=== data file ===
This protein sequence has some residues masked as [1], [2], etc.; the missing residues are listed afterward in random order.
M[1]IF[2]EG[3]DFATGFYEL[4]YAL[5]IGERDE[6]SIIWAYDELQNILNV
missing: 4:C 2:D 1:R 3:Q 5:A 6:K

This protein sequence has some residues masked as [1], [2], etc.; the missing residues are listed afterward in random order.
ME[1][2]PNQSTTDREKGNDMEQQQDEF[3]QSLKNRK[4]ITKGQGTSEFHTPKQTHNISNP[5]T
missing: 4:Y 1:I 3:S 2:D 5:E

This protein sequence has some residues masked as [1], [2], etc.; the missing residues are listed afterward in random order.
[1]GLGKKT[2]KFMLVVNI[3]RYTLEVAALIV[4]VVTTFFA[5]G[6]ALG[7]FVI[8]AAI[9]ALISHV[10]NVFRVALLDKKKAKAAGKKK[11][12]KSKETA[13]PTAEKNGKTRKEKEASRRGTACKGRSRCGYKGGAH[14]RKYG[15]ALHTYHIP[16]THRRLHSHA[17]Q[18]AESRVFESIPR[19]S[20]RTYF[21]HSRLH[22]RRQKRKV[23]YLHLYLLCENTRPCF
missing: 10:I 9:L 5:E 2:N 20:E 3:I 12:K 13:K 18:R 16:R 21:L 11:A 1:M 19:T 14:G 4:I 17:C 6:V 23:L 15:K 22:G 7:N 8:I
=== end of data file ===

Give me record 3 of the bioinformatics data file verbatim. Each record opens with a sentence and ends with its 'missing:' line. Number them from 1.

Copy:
This protein sequence has some residues masked as [1], [2], etc.; the missing residues are listed afterward in random order.
[1]GLGKKT[2]KFMLVVNI[3]RYTLEVAALIV[4]VVTTFFA[5]G[6]ALG[7]FVI[8]AAI[9]ALISHV[10]NVFRVALLDKKKAKAAGKKK[11][12]KSKETA[13]PTAEKNGKTRKEKEASRRGTACKGRSRCGYKGGAH[14]RKYG[15]ALHTYHIP[16]THRRLHSHA[17]Q[18]AESRVFESIPR[19]S[20]RTYF[21]HSRLH[22]RRQKRKV[23]YLHLYLLCENTRPCF
missing: 10:I 9:L 5:E 2:N 20:E 3:I 12:K 13:K 18:R 16:R 21:L 11:A 1:M 19:T 14:G 4:I 17:C 6:V 23:L 15:K 22:G 7:N 8:I